This report illustrates the ongoing erosion of legal rights that persists in Australia. This has been measured by an analysis of the content of all legislation passed by the federal parliament in 2018.
Our research is an audit of Commonwealth legislation passed in 2018, building on research the Institute of Public Affairs began in 2014.1 The IPA’s 2014 report, The State of Fundamental Legal Rights in Australia, found 262 provisions which breach fundamental legal rights. That report focussed on the extent to which four such fundamental legal rights are abrogated in current acts of the federal parliament:
- The presumption of innocence and burden of proof;
- Natural justice;
- The right to silence;
- Privilege against self-incrimination.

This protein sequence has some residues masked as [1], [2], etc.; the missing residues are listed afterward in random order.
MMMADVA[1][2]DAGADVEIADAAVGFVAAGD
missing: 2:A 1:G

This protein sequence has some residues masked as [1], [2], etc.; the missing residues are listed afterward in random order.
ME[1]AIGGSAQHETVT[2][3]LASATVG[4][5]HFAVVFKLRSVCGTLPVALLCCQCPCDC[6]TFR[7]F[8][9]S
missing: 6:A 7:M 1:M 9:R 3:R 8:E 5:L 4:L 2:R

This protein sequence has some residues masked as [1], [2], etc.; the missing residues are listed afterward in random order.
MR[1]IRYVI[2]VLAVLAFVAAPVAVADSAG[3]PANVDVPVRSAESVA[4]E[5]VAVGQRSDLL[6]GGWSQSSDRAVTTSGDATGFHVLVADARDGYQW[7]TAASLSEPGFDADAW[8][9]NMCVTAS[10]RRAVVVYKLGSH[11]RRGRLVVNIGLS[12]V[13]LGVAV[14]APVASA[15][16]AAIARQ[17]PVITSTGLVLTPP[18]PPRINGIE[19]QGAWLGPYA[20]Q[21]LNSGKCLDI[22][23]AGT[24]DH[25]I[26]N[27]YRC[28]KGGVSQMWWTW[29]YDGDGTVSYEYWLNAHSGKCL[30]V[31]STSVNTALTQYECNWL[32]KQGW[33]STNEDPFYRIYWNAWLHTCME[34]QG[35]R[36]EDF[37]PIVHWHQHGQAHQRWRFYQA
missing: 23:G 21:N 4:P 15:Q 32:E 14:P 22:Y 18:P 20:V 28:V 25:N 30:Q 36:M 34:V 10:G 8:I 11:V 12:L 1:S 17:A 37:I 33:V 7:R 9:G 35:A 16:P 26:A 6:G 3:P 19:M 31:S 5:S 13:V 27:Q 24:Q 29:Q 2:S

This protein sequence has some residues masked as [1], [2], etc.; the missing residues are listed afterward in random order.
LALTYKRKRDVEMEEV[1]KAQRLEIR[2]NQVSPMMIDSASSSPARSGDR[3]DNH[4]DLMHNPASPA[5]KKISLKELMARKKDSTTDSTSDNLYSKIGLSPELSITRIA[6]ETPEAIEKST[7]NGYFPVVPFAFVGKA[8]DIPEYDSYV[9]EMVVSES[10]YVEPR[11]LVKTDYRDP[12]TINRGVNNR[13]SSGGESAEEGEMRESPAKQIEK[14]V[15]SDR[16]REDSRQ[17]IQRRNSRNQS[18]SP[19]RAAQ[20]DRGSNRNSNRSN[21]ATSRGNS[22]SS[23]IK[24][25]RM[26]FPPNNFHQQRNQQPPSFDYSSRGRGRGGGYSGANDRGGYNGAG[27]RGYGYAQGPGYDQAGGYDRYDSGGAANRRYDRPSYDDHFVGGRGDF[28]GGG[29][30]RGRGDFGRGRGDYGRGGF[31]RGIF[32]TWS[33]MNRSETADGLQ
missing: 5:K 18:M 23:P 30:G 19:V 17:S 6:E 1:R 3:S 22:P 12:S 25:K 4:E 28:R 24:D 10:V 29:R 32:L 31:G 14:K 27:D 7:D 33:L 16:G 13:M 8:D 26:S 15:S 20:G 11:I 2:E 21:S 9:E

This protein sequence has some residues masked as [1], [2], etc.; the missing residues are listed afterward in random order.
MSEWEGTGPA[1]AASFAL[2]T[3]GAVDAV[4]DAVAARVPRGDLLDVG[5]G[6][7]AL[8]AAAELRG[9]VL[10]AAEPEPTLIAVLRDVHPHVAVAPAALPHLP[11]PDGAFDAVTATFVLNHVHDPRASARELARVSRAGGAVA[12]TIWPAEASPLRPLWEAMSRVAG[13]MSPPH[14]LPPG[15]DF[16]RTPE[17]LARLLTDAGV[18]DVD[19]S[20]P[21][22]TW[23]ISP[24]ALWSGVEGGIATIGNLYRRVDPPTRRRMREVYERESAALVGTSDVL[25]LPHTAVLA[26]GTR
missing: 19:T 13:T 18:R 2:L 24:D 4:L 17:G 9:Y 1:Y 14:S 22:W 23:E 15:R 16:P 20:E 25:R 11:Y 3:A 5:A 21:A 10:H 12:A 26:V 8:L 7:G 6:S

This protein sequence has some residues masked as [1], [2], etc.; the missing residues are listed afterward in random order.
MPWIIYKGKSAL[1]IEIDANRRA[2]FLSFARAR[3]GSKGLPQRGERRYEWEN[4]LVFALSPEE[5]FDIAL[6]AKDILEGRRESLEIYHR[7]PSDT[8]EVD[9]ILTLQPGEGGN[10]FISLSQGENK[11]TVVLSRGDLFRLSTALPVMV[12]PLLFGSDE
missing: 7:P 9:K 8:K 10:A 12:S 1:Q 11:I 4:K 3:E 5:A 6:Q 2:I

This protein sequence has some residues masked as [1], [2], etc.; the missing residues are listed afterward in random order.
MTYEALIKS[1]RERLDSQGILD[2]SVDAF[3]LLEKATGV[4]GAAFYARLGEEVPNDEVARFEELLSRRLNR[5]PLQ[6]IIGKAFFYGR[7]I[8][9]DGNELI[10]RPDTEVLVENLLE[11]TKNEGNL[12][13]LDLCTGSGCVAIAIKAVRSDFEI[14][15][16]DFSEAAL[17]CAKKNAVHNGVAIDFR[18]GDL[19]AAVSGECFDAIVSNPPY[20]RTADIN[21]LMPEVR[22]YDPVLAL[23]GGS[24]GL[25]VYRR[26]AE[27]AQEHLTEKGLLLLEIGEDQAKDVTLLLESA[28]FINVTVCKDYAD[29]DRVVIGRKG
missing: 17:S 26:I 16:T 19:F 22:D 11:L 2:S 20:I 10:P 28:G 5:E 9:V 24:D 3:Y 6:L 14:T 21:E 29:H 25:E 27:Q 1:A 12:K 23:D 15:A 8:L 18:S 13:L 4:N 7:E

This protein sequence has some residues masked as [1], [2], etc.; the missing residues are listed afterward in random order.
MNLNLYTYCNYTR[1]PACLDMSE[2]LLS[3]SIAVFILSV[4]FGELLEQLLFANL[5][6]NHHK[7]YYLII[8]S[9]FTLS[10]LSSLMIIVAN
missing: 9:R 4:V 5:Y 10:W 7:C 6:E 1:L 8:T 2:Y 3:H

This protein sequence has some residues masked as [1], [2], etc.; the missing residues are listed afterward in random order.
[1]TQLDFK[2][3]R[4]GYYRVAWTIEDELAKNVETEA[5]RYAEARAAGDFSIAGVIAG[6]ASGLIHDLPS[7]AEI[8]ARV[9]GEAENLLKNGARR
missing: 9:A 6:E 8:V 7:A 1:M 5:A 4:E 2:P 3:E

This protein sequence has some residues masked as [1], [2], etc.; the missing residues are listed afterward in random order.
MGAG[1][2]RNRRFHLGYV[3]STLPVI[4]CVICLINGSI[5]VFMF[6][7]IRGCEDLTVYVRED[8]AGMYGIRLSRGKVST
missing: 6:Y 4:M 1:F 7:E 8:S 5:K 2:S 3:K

Updates to that research published by the Institute of Public Affairs in April 2016, February 2017, and December 2017 found there had been a net increase in the number of breaches in federal legislation passed in each year since 2014, with 324 provisions found at the end of 2017.
This update includes all legislation passed by the Commonwealth parliament in 2018. In total, our research has identified 34 new provisions that breach fundamental legal rights in legislation passed in 2018. None were repealed.